Anthony Grayling is as ever on the ball when it comes to the question of divine non-intervention and the incompetence and/or immorality of a god who allows his children to suffer. However, with all due respect for the philosopher, Grayling appears not to understand the motivations of those who come together in places of worship following disastrous events.
Praying for the repose of lost souls and recovery of survivors is certainly one of reasons why churches, synagogues, mosques and temples are filled following tragic events, often by those who would normally never set foot in them. But as a former Christian within a liberal-catholic tradition, I can safely speak for at least some believers when I say that appeals to the divine are only part of the story. Assembling in temples of religion is at root an act of human community and communion, in which we realise that we are more than the sum of our parts. The closest one comes to purely secular liturgies are humanist funerals and naming ceremonies.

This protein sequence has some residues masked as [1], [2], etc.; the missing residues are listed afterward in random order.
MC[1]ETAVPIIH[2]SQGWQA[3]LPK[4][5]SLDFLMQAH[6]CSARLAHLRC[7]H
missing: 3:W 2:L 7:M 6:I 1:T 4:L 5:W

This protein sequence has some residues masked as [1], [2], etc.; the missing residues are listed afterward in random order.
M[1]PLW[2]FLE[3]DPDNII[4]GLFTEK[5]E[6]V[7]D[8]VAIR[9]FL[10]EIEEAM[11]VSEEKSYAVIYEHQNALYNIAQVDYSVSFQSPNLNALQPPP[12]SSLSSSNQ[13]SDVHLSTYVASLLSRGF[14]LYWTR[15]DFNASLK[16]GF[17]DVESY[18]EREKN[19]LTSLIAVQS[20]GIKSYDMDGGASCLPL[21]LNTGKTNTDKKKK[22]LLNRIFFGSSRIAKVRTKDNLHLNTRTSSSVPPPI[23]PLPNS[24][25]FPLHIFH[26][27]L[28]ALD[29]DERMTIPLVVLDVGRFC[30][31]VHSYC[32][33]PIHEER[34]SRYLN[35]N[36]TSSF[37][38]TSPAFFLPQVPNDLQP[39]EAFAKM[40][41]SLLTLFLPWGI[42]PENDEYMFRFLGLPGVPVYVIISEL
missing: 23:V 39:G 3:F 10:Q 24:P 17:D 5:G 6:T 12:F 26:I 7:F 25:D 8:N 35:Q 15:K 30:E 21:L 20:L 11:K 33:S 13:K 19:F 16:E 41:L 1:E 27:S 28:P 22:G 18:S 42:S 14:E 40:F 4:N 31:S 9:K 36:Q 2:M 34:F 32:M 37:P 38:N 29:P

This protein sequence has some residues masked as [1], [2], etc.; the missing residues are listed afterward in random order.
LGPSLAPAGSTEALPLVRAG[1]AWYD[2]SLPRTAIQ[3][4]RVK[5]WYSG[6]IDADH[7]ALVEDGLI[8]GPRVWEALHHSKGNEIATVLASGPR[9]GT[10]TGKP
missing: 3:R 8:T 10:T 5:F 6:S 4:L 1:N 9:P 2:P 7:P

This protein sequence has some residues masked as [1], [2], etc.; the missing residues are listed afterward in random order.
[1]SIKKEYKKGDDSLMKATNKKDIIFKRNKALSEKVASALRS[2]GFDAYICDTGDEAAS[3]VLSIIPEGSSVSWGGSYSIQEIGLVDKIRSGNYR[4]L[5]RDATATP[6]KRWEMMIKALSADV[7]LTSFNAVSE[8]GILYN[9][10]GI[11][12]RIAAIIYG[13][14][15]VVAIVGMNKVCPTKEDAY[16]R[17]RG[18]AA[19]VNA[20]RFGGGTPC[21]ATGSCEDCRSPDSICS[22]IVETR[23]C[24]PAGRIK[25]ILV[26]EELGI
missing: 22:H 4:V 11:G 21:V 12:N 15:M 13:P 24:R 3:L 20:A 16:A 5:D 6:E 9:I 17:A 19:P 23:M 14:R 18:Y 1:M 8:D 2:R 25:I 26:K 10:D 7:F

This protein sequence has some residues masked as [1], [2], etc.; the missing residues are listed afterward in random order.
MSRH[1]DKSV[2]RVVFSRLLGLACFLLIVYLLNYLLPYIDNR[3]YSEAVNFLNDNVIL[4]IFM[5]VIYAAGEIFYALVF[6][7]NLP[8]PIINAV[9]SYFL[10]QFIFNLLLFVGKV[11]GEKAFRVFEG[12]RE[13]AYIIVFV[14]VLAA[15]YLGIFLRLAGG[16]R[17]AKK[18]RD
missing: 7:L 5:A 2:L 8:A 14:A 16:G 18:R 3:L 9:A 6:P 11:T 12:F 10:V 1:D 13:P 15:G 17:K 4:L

Does it help in the aftermath of natural disasters for the non- and anti-religious to comment on the benevolence or malevolence of deities? Better in my view to draw together and express love and solidarity for our brothers and sisters, even if for whatever reason this appears as a tokenistic act. And if, in a world which remains in part religious, that means putting up with a few prayers and hymns, and tolerating “incoherent fictions”, then so be it. Community is preferable to isolation.
Hat tip for picture: Terry Glavin